February 2013 Archives

At first, it seems counter-intuitive. For the digital interactive industry, which is dominated by the promise of free thinking and dynamic innovation, the notion of setting rules, parameters and guidelines seems almost anathema.
 
However, efficient marketplaces are built on transparency and information.  Clear and common language enables sellers to efficiently describe advertising inventory to buyers.  As such guidelines are vital to earning the trust of brands and ultimately to sustaining the growth we have enjoyed in our industry.
 
Of course, setting even the most basic rules around quality in digital advertising is a challenge.  There are a myriad of industry stakeholders and many of the issues are complex.  In short, this is exactly the sort of challenge that the Interactive Advertising Bureau was designed to tackle — hence the Quality Assurance Guidelines emerged in 2008.  However, the original Quality Assurance Guidelines (QAG) are already four years old in digital advertising years - which seems like a century on the human scale.  Accordingly, last year we began the process of refreshing QAG.

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As we set out to recast, update and fine-tune the parameters for digital advertising within  the next iteration of the “Quality Assurance Guidelines”, we are faced with the emergence of programmatic buying as well as the continued growth of new areas such as mobile and video.  Additionally, we faced the issue of describing advertising inventory across multiple devices.
 
Not exactly for the faint of heart.
 
Fortunately, we were able to draw on the collective expertise of dozens of professionals from across the ecosystem - both buyers and sellers of digital advertising.  It’s worthwhile considering the kinds of participants who joined in developing this initiative: large publishers, large networks, trading desks, demand side platforms, supply side platforms and agencies - among others. The incredible support of these companies has resulted in a robust new set of guidelines that will be made available for public comment in the next few weeks.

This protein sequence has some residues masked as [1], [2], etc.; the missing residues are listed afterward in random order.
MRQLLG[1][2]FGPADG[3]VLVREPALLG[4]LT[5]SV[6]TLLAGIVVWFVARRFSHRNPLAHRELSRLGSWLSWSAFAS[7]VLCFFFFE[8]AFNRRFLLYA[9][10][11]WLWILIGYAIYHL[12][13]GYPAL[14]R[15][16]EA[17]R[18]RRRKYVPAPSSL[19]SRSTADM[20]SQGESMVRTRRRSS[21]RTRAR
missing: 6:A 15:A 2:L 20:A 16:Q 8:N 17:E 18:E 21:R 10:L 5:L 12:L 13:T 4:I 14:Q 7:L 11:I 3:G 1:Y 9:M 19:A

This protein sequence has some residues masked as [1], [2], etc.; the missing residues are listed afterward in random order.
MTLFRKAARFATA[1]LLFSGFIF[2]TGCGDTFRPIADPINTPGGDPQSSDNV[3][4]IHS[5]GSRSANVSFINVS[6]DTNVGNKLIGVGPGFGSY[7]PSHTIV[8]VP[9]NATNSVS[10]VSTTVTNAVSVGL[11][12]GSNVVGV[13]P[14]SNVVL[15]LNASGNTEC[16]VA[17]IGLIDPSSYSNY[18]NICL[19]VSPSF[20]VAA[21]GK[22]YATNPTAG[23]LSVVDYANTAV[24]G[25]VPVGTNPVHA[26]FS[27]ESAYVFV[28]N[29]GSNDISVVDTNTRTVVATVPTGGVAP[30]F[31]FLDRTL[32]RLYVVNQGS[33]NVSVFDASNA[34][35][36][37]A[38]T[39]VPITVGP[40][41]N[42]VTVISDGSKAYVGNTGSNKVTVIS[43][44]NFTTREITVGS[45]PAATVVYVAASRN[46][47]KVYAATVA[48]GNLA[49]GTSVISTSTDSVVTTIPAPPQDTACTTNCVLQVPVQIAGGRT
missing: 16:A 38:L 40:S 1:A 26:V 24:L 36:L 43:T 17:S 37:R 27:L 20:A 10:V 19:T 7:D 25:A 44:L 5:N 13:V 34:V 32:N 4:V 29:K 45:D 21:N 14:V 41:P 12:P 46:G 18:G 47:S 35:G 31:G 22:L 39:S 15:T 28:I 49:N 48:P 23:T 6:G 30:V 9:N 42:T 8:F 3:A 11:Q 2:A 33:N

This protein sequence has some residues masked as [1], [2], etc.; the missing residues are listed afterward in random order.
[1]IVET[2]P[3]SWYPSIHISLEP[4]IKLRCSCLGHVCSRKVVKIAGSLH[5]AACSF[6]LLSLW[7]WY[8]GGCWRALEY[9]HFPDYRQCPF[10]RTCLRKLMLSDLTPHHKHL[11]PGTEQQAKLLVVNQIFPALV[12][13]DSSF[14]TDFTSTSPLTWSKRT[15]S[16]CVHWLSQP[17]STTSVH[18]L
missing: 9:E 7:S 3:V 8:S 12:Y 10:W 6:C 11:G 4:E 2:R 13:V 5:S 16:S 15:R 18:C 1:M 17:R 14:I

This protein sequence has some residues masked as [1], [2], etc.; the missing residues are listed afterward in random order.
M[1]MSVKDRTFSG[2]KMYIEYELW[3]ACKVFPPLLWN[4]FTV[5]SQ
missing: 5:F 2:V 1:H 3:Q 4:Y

The mission for the QAG incorporates the following four tenets:
 
1. Understand the information requirements of advertising buyers
2. Define the parameters, definitions and common language for advertising seller disclosures
3. Ensure the guidelines define and enable clear, easy-to-understand descriptions that meet the requirements of advertising buyers
4. Review compliance amongst QAG certified companies and facilitate the resolution of disputes and complaints
 
These guidelines are the single industry-backed initiative designed to reduce friction and foster an environment of trust in the marketplace by providing clear common language that describes characteristics of advertising inventory and transactions across the advertising value chain.
 
As we approach the end of the drafting phase of QAG 2.0 and look forward to the start of a public comment period, we encourage you to consider how these guidelines apply to your company.  For sellers of advertising, this initiative allows you to certify your company as being compliant with this language which gives buyers of advertising confidence in your offering.  If your company hasn’t yet become QAG certified, the time is now to get involved in this increasingly important initiative.
 
As we move towards public comment, we invite you to get involved in the process and share your perspectives.  Buyers of advertising are increasingly relying on the QAG guidelines and we will be where the QAG 2.0 spec is almost ready to launch, and as the Beatles’ song goes, it could be an impressive and vital turning point for the digital sector, all we need is a “little help from my friends.” Hoping we can count you among them.

About the Authors

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This piece is bi-lined by Tim Avila, Vice President, Product Marketing, BrightRoll, Inc. and Rob Rasko, Founder and Managing Partner of The 614 Group.


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We Want Your Great Debate Privacy Questions

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As soon as I heard about the theme of this year’s IAB Leadership Meeting I immediately asked my friends at IAB to find a role for me there. I do cover big data and how marketers use it for Advertising Age, after all, so it seemed a perfect fit.

I‘ll admit, though, the chance of catching a couple spring training games the weekend before the conference piqued my interest just a tad, too.

Well, IAB came through with an exciting opportunity for me: channel your inner Candy Crowley and moderate the annual Great Debate. The privacy, self-regulatory and government beat has been an important one for me over the years covering digital advertising, and this year’s Great Debate will help advance the discussion around privacy related topics. For years, digital marketers and privacy advocates have talked at each other, usually from opposite ends of the spectrum.

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In Phoenix on February 26, they’ll comingle on the same stage, and hopefully elevate the conversation to a new level. My goal as moderator is to get beyond the buzzwords and rhetoric. And — no offense to the Candy Crowleys and Jim Lehrers of the world — I hope I’m more successful than most presidential debate moderators in that mission.

Sure, I’ll come armed with some poignant questions intended to spark a lively and educational conversation. But I need your help and involvement, too.

Here’s your task: Ponder the important issues related to consumer data privacy and how marketers collect, store and use data. Think about topics like PII, anonymization, the prevalence of tracking tags, industry self-regulation, our favorite little blue icon, government intervention from legislators and the FTC, the emerging privacy services market…the list goes on and on.